She insisted on calling the exhibit “He Who Would Valiant Be” instead of “The Valiant Men” because the former represents the idea that “we are all on a journey, longing and desiring to be valiant, mustering up courage to walk this pilgrimage, building on the foundation of Jesus Christ.”
With a glimmer in her eyes, Grace looks as if she’s pushed through the other side of a concrete wall. She can now talk about the joy in her work—a question she was reluctant to answer before.
“With all of my models, I’ve really appreciated the time they’ve spent with me. They’ve sat with me for hours, so to varying degrees, they believe in this. When a model believes in the process of making art, then just being with them is sublime.”
She resists working from photographs because doing portraits requires knowing and spending time with the person. David Robinson, a Vancouver sculptor who mentored her in 2001, posed the all-important question when she was modelling a friend’s head: “Is the Robertness of Robert there?”
I ask how she knows what the essence of each model is.
“It’s a discovery—you hit upon what makes the model unique or fascinating as a person—and it will just come out.” That’s also why drinking tea, nibbling, and chatting with her models is so crucial.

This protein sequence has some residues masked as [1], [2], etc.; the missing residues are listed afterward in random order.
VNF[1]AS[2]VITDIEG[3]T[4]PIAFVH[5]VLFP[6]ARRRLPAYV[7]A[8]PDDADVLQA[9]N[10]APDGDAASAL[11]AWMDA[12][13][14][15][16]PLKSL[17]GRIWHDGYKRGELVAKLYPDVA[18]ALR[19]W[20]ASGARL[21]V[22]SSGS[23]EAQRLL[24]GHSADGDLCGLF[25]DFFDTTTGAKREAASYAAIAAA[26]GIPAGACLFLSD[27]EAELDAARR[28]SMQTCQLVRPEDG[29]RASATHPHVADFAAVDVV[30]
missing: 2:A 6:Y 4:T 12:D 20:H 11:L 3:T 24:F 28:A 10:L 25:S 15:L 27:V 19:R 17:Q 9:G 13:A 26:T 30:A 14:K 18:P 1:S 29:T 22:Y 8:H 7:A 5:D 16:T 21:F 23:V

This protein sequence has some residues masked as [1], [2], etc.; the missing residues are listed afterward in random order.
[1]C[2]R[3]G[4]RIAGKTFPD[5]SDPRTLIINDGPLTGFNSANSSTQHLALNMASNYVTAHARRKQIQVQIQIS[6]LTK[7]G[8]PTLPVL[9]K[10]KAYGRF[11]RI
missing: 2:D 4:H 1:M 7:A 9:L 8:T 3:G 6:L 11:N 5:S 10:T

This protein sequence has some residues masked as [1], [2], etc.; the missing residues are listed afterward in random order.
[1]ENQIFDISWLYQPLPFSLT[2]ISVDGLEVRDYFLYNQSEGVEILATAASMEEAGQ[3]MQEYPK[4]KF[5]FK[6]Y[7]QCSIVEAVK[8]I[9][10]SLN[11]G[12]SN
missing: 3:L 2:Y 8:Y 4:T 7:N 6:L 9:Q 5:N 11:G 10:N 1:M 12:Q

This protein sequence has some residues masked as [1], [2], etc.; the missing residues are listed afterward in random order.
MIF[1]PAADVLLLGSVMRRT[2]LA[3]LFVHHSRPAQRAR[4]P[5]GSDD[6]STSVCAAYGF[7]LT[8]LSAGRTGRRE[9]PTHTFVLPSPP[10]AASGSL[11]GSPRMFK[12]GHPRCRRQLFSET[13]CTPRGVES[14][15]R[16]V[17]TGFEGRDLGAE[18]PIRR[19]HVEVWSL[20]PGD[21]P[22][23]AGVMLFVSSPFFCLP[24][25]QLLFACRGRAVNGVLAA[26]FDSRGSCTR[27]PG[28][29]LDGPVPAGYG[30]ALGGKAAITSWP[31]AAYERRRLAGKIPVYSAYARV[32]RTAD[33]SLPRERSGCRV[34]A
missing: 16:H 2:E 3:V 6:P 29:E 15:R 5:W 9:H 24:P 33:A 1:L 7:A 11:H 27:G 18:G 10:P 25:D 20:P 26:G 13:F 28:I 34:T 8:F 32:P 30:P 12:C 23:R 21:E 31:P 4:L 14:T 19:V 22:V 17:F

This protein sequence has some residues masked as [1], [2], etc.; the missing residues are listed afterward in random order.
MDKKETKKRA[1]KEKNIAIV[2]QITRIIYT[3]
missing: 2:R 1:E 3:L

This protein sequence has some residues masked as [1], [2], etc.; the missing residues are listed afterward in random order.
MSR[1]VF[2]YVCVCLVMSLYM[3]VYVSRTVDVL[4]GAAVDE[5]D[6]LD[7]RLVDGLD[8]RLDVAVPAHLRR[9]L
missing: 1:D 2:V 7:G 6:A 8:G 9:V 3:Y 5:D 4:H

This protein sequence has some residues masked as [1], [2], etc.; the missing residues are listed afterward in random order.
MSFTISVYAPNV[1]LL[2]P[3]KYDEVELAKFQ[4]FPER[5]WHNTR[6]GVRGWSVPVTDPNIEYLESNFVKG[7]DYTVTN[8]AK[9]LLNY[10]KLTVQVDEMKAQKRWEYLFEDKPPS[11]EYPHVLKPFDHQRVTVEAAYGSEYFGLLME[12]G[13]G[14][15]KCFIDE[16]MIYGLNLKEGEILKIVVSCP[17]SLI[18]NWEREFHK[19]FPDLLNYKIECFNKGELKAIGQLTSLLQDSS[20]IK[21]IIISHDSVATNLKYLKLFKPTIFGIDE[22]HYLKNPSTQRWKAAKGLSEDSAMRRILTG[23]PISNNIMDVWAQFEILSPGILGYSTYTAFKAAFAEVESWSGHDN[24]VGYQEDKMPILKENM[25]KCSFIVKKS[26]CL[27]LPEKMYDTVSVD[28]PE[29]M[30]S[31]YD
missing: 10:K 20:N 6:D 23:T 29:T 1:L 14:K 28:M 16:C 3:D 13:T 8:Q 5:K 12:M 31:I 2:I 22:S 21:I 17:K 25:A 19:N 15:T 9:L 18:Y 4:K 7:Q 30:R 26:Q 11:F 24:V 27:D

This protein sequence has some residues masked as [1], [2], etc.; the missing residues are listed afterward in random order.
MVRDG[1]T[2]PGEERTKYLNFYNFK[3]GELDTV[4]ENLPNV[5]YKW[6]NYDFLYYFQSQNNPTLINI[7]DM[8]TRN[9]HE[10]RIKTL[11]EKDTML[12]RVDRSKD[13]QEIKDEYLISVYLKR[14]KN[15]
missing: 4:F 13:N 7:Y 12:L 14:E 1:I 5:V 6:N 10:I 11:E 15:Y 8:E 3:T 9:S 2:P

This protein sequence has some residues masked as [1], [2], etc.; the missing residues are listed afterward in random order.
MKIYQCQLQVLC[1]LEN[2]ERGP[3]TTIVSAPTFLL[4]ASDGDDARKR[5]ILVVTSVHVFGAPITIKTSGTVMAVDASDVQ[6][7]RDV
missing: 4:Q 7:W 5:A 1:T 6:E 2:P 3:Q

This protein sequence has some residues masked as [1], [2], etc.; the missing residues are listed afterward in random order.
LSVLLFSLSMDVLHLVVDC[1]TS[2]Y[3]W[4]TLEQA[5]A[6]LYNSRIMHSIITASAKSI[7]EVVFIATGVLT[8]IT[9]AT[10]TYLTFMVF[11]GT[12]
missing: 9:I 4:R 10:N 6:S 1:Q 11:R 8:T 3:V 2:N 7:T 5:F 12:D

“What do you nibble on?” I ask.
“Chocolate!” she says with a giggle.
Music plays in the background while she works—great classical music and occasionally jazz. “My space is now filled with music, which was pretty much absent in my dry years,” she says.
Grace has no idea what the pose will be when the model enters her studio, but she’s watching the person the whole time, especially while setting up. Suddenly she will see it and know.
“Stop right there!” she’ll say. So they try out the pose and the majority of the time, that’s the magic moment. Her models end up becoming very good friends with her, and I’m not surprised after the three hours I’ve spent getting to know her strong yet gentle spirit.
I go home that evening and review my notes from our previous conversation. The first thing Grace told me was that she’s just a grandma pretending to be an artist. I think we both know better now.
Learn more about Grace's work on her website.